Bathroom Circuit Design

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rich000

Senior Member
Please offer your opinions and experience.

In the case of wiring a bathroom, where a 20A 12/2 circuit runs from the electrical panel to the GFCI.

What is the best practice?

1-To wire the lights and fan off the PROTECTED side of GFCI receptacle using 12/2 (if lights above shower, this could make sense).

2-To wire the lights and fan off the UNPROTECED side of GFCI receptacle using 12/2.

3-To wire the lights and fan from a different circuit (15A) using 14/2.
 

bphgravity

Senior Member
Location
Florida
Re: Bathroom Circuit Design

Per the 2002 NEC, numbers 1 and 2 are not allowed. Article 210.11(C)(3) states that the 20-amp branch circuit to the bathroom shall serve no other outlets. There is an exception that takes you to 210.23(A), but the exception to this rule states that the only other outlets that can be served are receptacle outlets, not lighting or other equipment. So really, your only compliant choice would be number 3.
 

charlie

Senior Member
Location
Indianapolis
Re: Bathroom Circuit Design

Sorry bphgravity, the exception doesn't say anything about receptacle outlets.

Exception: Where the 20-ampere circuit supplies a single bathroom, outlets for other equipment within the same bathroom shall be permitted to be supplied in accordance with 210.23(A).

The exception permits rich000's choice of 1, 2, or 3. ;)
 

rich000

Senior Member
Re: Bathroom Circuit Design

Thanks for jumping on that Charlie before I could.

Charlie, you did not offer an opinion on what option was preferred though.
 

luke warmwater

Senior Member
Re: Bathroom Circuit Design

normally, I go with #3. But if you decide to dedicate the circut to one bathroom, I would go with #2(light over shower, #1). If the GFI trips, you're not left in the dark.
 

bphgravity

Senior Member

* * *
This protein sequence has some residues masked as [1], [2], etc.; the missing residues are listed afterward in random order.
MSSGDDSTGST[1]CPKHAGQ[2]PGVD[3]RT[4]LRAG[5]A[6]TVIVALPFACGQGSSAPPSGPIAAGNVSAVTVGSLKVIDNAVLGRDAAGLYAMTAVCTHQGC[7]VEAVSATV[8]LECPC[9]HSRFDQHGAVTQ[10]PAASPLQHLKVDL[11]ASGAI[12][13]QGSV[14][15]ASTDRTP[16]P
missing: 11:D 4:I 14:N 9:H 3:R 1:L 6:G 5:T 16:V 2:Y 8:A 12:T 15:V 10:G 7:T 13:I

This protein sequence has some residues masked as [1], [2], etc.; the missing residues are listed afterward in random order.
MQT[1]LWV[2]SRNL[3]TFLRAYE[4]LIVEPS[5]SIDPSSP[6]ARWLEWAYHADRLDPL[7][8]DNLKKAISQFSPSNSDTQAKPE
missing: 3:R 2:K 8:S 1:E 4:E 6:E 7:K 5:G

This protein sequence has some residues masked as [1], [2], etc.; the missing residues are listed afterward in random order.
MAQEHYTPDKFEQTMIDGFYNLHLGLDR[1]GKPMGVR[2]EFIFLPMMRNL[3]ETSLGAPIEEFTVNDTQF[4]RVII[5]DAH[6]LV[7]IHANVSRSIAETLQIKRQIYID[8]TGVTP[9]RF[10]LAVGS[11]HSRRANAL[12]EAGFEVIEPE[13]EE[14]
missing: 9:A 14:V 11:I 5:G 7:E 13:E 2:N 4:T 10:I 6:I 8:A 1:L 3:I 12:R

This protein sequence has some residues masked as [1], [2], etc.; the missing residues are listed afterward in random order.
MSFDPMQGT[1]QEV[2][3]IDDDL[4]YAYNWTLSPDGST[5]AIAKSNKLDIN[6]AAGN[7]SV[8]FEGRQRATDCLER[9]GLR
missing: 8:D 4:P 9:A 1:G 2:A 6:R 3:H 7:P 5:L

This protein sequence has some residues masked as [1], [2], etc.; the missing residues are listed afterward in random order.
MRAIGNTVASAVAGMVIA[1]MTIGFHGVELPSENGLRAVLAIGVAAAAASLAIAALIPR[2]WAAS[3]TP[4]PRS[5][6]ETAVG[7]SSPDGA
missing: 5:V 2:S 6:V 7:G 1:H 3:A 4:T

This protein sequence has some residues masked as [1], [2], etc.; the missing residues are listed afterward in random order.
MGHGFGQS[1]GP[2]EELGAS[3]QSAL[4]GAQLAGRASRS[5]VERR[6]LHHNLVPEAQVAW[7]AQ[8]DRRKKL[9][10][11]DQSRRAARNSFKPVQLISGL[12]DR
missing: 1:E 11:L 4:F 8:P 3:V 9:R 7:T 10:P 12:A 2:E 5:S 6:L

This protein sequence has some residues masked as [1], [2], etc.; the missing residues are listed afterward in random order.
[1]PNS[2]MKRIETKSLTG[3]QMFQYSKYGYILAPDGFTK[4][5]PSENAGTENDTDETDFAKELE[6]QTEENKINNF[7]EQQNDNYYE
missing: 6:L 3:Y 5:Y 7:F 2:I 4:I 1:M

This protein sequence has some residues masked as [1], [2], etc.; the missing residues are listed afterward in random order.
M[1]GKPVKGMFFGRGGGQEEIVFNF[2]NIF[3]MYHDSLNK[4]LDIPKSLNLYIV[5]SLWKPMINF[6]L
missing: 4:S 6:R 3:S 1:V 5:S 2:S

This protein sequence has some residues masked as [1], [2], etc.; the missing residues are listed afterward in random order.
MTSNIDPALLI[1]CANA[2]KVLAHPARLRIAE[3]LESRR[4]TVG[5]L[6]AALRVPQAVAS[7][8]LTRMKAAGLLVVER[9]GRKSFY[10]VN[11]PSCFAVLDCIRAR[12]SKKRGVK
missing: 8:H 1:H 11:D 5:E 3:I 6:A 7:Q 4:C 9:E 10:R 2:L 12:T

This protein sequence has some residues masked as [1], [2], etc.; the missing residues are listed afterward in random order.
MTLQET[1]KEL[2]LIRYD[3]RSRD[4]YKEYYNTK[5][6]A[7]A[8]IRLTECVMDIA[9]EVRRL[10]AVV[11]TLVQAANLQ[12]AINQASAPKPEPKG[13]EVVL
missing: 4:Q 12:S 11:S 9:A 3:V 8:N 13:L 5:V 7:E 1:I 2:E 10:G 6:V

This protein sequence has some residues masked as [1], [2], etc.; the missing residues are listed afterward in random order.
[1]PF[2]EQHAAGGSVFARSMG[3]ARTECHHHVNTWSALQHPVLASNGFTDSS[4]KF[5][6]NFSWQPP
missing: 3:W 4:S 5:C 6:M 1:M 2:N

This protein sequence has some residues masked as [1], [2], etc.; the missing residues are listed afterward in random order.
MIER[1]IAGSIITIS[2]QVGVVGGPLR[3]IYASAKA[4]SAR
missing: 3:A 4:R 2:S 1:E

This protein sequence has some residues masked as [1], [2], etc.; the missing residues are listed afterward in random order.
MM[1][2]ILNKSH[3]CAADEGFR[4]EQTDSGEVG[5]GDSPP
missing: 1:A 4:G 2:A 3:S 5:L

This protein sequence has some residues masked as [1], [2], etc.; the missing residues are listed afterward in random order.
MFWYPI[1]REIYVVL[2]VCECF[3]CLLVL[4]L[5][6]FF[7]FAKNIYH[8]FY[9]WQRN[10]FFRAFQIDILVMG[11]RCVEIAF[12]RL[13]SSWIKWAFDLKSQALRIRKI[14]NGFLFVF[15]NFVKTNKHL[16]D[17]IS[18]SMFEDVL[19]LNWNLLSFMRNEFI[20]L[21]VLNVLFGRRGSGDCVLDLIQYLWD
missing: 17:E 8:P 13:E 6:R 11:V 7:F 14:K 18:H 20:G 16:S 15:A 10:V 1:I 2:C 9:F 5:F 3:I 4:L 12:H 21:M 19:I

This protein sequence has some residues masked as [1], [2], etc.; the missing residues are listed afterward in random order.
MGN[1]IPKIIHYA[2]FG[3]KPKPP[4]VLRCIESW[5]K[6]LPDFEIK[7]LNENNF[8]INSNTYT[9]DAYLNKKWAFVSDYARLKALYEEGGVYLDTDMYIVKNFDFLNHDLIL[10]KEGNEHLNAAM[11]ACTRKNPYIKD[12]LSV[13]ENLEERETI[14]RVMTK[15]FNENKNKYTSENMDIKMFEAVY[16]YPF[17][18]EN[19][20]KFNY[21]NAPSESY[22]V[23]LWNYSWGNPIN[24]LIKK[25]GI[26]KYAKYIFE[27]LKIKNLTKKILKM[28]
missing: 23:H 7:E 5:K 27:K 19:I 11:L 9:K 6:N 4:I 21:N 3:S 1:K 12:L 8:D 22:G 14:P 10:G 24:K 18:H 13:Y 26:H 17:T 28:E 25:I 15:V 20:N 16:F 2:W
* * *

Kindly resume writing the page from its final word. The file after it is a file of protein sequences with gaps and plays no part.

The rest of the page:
Location
Florida
Re: Bathroom Circuit Design

Actually, I am not wrong. I am talking about the exception to 210.23(A). This reads that in the case of 210.11(C)(3), the exception allows other outlets for equipment to be served on the circuit if only one bathroom in accordance with 210.23(A) So I still hold that numbers 1 and 2 are not legal.
 

charlie

Senior Member
Location
Indianapolis
Re: Bathroom Circuit Design

So I still hold that numbers 1 and 2 are not legal.
Sorry, bphgravity, I need some help here. The Code states:
(A) 15- and 20-Ampere Branch Circuits. A 15- or 20-ampere branch circuit shall be permitted to supply lighting units or other utilization equipment, or a combination of both, and shall comply with 210.23(A)(1) and (A)(2).
Exception: The small appliance branch circuits, laundry branch circuits, and bathroom branch circuits required in a dwelling unit(s) by 210.11(C)(1), (2), and (3) shall supply only the receptacle outlets specified in that section.

Since the main rule of 210.23(A) permits the circuit to supply lighting units or other utilization equipment, or a combination of both, and shall comply with 210.23(A)(1) and (A)(2), the exception can not disallow the permission in the main rule. Therefore, the exception's purpose is to point you to the rule that covers the circuit (small appliance branch circuits, laundry branch circuits, and bathroom branch circuits), on other circuits, these rules apply [210.23(A)(1) and (A)(2)]. Going back to the section that covers the bathroom circuits, 210.11(C)(3) and the exception applies. :D
 

bill addiss

Senior Member
Re: Bathroom Circuit Design

I think the word 'Receptacle' should be removed from the 210.23(A) Exception.
It is unnecessary and just confusing in this case.

Proposed wording:
"shall supply only the outlets specified in that section."

What say you?

Bill

[ March 04, 2003, 12:00 PM: Message edited by: bill addiss ]
 

don_resqcapt19

Moderator
Staff member
Location
Illinois
Re: Bathroom Circuit Design

bp,
The proposal that resulted in the exception to 210.11(C)(3) was to permit the bathroom fan to be on the 20 amp dedicated bathroom receptacle circuit as long as this circuit served only a single bathroom. The code making panel expanded this from fan to "other equipment" when they accepted the proposal. The code making panel intnet is to permit the other equipment with in the same bathroom to be on the required 20 amp circuit.
Don
 

bphgravity

Senior Member
Location
Florida
Re: Bathroom Circuit Design

Thanks Don and everyone else. It is a complicated interpretation. I feel I have a better understanding now!
 

russ

Senior Member
Location
Burbank IL
Re: Bathroom Circuit Design

Before today, I was perfectly happy thinking you could put the lights on the bathroom receptacle circuit, provided it didn't feed other bathrooms.

I think I'll keep it that way for now.
bhpgravity has a pretty good arguement though. I've reread it too much for now, I'll have to let it sink in and go back later.

Russ
 

bill addiss

Senior Member
Re: Bathroom Circuit Design

Charlie,

If I can remember it that long I'll submit a proposal to remove the word. :)

I think it makes sense, Thanks for the encouragement!

:)
Bill

[ March 04, 2003, 02:44 PM: Message edited by: bill addiss ]
 
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